Probably not fully implemented as specs say, ES5 is in any case in every browser we can think of these days.
It was already almost fully implemented in webOS, it works like a charm in IE9, it's in every ever green browser plus it has been early adopted almost in every Mobile Browser, from iOS 5.1, the latest update available for old iPad and iPhones, through Android 2.3 and others. Seriously, even Nokia ASHA Xpress Browser scores well when it comes to ES5 support!

ES5 Can Fix The DOM Too

Thanks to its wide adoption and thanks to the fact every ES5 capable browser knows DOM Element prototypes too, included IE8 and its DOM only Object.defineProperty() functionality, the DOM can be fixed in almost all its missing parts.

This is how it was possible, as example, to implement classList and DOMTokenList behavior in both IE8 and iOS 5 or Nokia ASHA browser, where the early implementation does not accept multiple arguments and does not respect standards for toggle method.

Not Only The DOM

The current status of the web is that everything can be reasonably fixed with available tools. This is the best thing ever happened so far and all goes to the decision made in 2008 to abandon specifications that were breaking the web due different syntax.
At that time the decision was to extend ES specs or fix them with what was possible/available at that time.
This is paying back now, after 5 years, where almost everything can be normalized through amazing libraries such es5-shim, including its sham that fixes other aspects of ES5 specs in a reasonable way.

Everything Is Working Now

It sounds overall optimistic but green is what you should see once you click this link, followed by this one.
About 140 Tests Of Awesomeness I am going to explain to you after introducing yet another repository ...

The Dreamerplate

Similar to a boilerplate, the dreamerplate is a repo that includes all the needed basics to have an homogeneous environment across all modern and jurassic browsers you can imagine surfing the internet these days.
From IE8 to anything else that came after, you can try the base testing page in console, dreaming about an environment where you can:
// use de-facto standards to define methods
document.body.on('click', function (e) {
  this.append(' ' + e.timeStamp);

// give for grant all you need is there
  console.log.bind(console, 'bye bye')

// use widely adopted and future proof standards
// instead of needing this or that utility
  new CustomEvent('unload')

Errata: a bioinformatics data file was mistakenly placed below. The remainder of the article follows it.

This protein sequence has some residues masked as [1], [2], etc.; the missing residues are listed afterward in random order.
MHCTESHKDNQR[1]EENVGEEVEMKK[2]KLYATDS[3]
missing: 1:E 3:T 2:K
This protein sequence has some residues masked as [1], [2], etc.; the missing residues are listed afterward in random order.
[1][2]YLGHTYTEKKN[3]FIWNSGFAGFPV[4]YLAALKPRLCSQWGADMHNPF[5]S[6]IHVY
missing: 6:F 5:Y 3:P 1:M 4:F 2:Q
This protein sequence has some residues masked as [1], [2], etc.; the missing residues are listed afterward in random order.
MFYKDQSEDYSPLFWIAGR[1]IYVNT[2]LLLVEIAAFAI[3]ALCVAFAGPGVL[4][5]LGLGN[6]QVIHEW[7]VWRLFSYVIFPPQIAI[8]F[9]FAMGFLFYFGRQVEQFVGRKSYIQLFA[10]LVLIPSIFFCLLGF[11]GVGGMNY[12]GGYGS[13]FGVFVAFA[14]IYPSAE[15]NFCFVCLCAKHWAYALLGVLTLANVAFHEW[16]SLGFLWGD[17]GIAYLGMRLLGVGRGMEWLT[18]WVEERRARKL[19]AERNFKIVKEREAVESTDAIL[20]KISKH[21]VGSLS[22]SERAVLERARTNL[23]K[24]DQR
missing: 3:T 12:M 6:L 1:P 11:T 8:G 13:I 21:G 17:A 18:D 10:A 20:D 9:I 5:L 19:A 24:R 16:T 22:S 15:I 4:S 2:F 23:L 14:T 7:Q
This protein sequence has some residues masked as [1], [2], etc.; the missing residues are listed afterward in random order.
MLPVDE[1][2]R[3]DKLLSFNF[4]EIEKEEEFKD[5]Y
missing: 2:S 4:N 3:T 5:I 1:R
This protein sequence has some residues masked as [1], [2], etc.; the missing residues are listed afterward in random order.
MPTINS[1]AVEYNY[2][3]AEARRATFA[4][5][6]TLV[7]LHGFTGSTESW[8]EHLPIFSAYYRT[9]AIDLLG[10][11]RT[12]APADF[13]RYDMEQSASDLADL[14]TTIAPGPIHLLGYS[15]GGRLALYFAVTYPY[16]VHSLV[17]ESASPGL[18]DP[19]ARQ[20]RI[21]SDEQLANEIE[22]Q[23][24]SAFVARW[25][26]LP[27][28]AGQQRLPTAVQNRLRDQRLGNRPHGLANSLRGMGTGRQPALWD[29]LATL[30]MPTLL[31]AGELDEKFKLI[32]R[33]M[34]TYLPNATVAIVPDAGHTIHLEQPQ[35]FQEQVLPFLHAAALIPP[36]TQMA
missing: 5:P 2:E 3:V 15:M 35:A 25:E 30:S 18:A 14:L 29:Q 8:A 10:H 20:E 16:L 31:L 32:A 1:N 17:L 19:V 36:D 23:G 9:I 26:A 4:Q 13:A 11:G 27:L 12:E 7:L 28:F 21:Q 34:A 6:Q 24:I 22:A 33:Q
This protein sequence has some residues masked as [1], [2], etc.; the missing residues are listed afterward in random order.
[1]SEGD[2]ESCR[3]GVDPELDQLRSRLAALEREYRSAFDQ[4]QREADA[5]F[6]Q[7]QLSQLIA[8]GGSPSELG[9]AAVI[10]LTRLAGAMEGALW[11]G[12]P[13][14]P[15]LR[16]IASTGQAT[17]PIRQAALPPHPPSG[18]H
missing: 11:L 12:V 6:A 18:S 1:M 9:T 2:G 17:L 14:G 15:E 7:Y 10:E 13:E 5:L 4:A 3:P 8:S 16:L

// or simply go the way you are used to

// or, if coming from node ...

// use a better DOM approach avoiding
// memory leaks and the need of WeakMaps
// or the need to bind everything
].forEach(function (type) {
  document.documentElement.on(type, this);
}, {
  handleEvent: function (e) {
    this['on' + e.type](e);
  onmousedown: function (e) {
    // this is the object, not the node
    this.dragging = true;
  onmousemove: function (e) {
    if (this.dragging) {
        e.pageX, e.pageY
      ].join(', '));
  onmouseup: function (e) {
    this.dragging = false;

// use window timers as they are meant to be used
// with extra arguments capabilities, i.e.
  requestAnimationFrame, // * not normalized in dreamerplate yet
  1000 / 30, // Fixed 30 FPS
  function () {
    // the expensive callback to optimize
    var marginLeft = parseFloat( || 0; = (marginLeft + 1) + 'px';

// avoid callback hell with bind and lost references
var handler = {method: function (e) {
  alert(this === handler);, this.boundTo(this.method));
  // bound to create a single bound reference per object
  // never loose a bound function again and find them
  // through the bound object these belong!
document.body.on('click', handler.boundTo('method'));

Eddy.JS To The Rescue

Most of the event handling magic, fully compatible with node.js too, is an eddy.js enrichment (word you can easily swap with addiction once you start using it ;-))
Latest eddy news are the ability to be compatible with CustomEvent, speeding also up the trigger logic too overbloated until version 0.4, and the W3C trigger returned value behavior, always false when any involved listener in the event called preventDefault() and the event was cancelable a default when non a native Event object is passed, or regardless when eddy is not invoked through DOM nodes but rather node.js or just JS scripts.
For the DOM version only, eddy relies now on dom4 and, if needed to be supported, ie8 upfront.

Eddy Array Extras

One of the most handy parts about eddy is the ability to use on, off, emit, and trigger recursively within Arrays.
].on('click', function (e) {
Being recursive, an Array of objects or DOM elements, containing eventually sub elements, can perform a single addEventListener like operation at once, promoting recycling of functions which aim is to provide the same functionality in different events or situations.

Got It, But What Does It Mean In Terms Of Bandwidth ?

The size of both eddy and dom4, the most common configuration you gonna need to provide, is 2.5 KB minzipped. Everything else is browser and sOS file dependent.

Enjoy theese days, since those when ES6 will be released will be much harder and confusing than current status as it has been, and probably always been, for the Web when new things arrive and nobody is fully ready ^_^